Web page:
Twin Turbo Kit Installation FAQ

Kit Manufacture: Incon Systems
Vehicle: Ford Mustang (86-93)
Type Of Power Adder: Intercooled Twin Turbo kit

Things You May Ask Before You Buy:

Q: Will I have to remove my engine to install the twin turbo kit?

A: No, the instructions were written for installation into your fox body car with the motor in the car.

Q:
Do you have to remove the motor for head gasket changes and normal maintenance?

A: No, you can still perform normal maintenance such as oil changes, plug changes with the motor still in the car. It may, however be necessary to jack up the motor to get enough clearance to cut/weld/install the turbos and clearance plate. The kit can be installed with the motor out, and may prove to be less time consuming. Unfortunately this necessitates an engine lift, which most people may not have. Normal maintenance may take a bit longer, but after the first few times it will become easier and easier.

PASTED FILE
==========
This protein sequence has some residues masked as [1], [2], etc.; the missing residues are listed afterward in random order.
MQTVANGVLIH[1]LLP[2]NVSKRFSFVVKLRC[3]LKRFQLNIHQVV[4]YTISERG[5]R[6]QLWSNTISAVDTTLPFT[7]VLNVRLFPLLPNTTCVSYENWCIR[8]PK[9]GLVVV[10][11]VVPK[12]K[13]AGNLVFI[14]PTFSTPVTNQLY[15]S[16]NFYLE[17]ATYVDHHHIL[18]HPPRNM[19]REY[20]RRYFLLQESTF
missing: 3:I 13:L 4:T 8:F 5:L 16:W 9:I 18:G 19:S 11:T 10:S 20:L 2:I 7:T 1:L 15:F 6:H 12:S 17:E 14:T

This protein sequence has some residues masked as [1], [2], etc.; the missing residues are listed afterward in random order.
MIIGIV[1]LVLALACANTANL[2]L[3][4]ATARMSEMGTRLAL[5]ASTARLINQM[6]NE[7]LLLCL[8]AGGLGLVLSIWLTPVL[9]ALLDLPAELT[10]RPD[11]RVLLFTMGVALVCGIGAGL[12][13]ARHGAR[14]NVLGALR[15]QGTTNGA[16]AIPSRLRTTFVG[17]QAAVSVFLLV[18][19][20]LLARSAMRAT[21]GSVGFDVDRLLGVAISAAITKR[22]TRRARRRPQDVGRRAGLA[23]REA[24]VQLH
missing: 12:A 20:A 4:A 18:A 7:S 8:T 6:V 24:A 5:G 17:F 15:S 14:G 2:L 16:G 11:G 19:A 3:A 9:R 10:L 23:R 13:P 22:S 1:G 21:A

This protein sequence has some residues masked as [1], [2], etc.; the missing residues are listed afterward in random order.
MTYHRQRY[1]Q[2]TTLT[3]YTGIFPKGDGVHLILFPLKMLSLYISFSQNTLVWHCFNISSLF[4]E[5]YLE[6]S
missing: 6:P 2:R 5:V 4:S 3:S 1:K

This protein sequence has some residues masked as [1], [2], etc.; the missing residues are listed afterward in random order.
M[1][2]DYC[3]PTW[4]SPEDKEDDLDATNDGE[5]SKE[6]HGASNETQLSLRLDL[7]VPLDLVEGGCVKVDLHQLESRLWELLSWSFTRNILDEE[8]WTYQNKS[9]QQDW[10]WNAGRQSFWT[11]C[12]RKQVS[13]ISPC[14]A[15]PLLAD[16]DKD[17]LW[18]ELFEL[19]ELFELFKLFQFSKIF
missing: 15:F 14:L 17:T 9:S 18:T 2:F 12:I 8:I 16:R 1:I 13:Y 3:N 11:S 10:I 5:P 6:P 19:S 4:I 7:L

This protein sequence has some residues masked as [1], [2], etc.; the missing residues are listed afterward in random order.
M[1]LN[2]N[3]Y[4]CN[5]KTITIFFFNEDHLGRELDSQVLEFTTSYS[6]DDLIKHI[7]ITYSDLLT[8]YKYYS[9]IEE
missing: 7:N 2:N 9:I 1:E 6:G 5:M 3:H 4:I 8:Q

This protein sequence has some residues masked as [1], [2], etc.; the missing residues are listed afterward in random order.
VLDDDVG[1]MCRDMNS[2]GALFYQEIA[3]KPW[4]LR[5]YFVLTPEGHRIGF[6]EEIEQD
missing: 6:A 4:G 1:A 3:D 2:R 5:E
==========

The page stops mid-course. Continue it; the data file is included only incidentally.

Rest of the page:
Q: What special tools are needed to complete the installation?

A: The installation will require you to notch your framerail as outlined below. To do this you will need a Mig welder, and some sort of cutting device. These tools can usually be rented locally. If you read through the installation instructions there are some tools listed that will be invaluable reguarding plug changes.

Q: What does the finished product look like, and has anyone documented an install?

A: Yes, Mike Herceg, and Tim Ellis were kind enough to document an install on a 1986 Mustang Gt.

Q: How long will it take to install the turbos once I purchase them?

A: For the average "Joe" the installation will take around 20 hours. It requires no special tools, other than a welder, and some sort of cutting device for the notch in the frame rail.

Q: Where can I get more information about the twin turbo system?